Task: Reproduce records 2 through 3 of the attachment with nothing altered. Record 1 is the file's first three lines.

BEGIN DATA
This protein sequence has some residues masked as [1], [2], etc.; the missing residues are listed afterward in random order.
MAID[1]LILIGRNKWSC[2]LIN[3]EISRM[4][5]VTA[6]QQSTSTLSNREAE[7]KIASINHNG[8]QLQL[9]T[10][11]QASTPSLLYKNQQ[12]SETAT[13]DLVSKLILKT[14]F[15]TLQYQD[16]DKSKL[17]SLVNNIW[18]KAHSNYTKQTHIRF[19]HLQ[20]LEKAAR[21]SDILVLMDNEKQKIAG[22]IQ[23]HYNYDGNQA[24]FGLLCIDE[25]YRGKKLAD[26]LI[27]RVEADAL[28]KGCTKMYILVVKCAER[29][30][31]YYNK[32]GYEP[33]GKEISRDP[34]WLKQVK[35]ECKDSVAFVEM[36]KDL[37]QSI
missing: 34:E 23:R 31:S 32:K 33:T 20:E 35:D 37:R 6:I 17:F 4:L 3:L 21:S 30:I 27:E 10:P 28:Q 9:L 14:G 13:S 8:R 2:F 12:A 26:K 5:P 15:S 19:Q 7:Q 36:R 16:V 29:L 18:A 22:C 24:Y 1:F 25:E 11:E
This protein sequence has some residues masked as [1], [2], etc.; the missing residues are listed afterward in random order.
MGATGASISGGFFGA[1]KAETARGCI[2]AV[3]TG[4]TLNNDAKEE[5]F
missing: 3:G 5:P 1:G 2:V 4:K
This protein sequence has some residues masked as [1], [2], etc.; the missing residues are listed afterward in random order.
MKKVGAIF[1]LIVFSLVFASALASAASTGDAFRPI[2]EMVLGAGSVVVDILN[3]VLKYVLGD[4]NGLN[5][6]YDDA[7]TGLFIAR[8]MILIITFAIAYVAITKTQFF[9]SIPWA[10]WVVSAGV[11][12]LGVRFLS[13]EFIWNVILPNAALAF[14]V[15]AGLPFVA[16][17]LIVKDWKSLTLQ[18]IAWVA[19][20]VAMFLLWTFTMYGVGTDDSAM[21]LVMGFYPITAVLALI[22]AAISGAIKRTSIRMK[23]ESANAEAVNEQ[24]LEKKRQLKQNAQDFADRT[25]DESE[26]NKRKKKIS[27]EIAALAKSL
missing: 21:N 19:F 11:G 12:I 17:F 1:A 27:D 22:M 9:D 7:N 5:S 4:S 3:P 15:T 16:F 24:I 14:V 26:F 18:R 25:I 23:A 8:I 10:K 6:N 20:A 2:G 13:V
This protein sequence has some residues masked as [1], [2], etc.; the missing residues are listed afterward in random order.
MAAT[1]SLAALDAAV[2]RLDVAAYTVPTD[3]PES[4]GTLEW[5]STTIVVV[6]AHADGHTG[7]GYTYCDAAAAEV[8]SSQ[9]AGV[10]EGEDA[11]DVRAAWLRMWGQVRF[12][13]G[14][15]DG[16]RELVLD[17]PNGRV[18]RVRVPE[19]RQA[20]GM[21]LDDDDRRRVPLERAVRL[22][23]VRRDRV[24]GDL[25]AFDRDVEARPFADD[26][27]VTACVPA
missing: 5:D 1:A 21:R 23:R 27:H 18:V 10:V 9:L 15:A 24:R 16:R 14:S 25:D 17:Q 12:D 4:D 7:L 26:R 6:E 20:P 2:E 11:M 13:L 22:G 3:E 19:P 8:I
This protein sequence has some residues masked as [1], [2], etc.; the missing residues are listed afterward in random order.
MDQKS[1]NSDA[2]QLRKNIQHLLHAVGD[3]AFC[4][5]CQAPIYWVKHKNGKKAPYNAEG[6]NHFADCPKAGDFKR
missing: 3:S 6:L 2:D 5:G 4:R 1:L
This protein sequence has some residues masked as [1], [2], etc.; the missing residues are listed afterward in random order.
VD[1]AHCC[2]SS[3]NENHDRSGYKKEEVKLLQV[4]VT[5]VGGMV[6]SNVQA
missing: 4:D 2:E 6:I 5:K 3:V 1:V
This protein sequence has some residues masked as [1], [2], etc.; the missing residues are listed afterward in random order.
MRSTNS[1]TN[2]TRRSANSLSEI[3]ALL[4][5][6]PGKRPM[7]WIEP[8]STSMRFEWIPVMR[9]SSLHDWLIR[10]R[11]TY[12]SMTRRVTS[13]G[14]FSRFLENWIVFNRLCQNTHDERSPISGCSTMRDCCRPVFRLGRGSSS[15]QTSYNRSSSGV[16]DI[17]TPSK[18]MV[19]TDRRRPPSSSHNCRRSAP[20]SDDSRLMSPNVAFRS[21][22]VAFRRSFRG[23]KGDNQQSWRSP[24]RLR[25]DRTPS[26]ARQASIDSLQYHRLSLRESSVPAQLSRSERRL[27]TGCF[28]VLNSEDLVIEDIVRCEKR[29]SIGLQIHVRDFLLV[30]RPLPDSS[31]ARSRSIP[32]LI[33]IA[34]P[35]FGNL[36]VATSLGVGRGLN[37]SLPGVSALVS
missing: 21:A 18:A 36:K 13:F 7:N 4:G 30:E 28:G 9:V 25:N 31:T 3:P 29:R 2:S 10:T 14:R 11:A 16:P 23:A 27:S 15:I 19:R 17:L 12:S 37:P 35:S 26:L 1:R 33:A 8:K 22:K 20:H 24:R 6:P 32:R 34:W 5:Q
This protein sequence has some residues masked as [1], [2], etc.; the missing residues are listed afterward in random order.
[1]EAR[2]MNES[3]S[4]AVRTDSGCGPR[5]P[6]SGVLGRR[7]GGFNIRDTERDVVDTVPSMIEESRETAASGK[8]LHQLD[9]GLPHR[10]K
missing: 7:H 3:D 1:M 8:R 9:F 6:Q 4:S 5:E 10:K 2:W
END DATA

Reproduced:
This protein sequence has some residues masked as [1], [2], etc.; the missing residues are listed afterward in random order.
MGATGASISGGFFGA[1]KAETARGCI[2]AV[3]TG[4]TLNNDAKEE[5]F
missing: 3:G 5:P 1:G 2:V 4:K
This protein sequence has some residues masked as [1], [2], etc.; the missing residues are listed afterward in random order.
MKKVGAIF[1]LIVFSLVFASALASAASTGDAFRPI[2]EMVLGAGSVVVDILN[3]VLKYVLGD[4]NGLN[5][6]YDDA[7]TGLFIAR[8]MILIITFAIAYVAITKTQFF[9]SIPWA[10]WVVSAGV[11][12]LGVRFLS[13]EFIWNVILPNAALAF[14]V[15]AGLPFVA[16][17]LIVKDWKSLTLQ[18]IAWVA[19][20]VAMFLLWTFTMYGVGTDDSAM[21]LVMGFYPITAVLALI[22]AAISGAIKRTSIRMK[23]ESANAEAVNEQ[24]LEKKRQLKQNAQDFADRT[25]DESE[26]NKRKKKIS[27]EIAALAKSL
missing: 21:N 19:F 11:G 12:I 17:F 1:A 27:D 22:M 9:D 7:N 5:S 4:S 3:P 15:T 16:F 24:I 14:V 26:F 18:R 25:I 23:A 8:I 10:K 6:N 20:A 2:G 13:V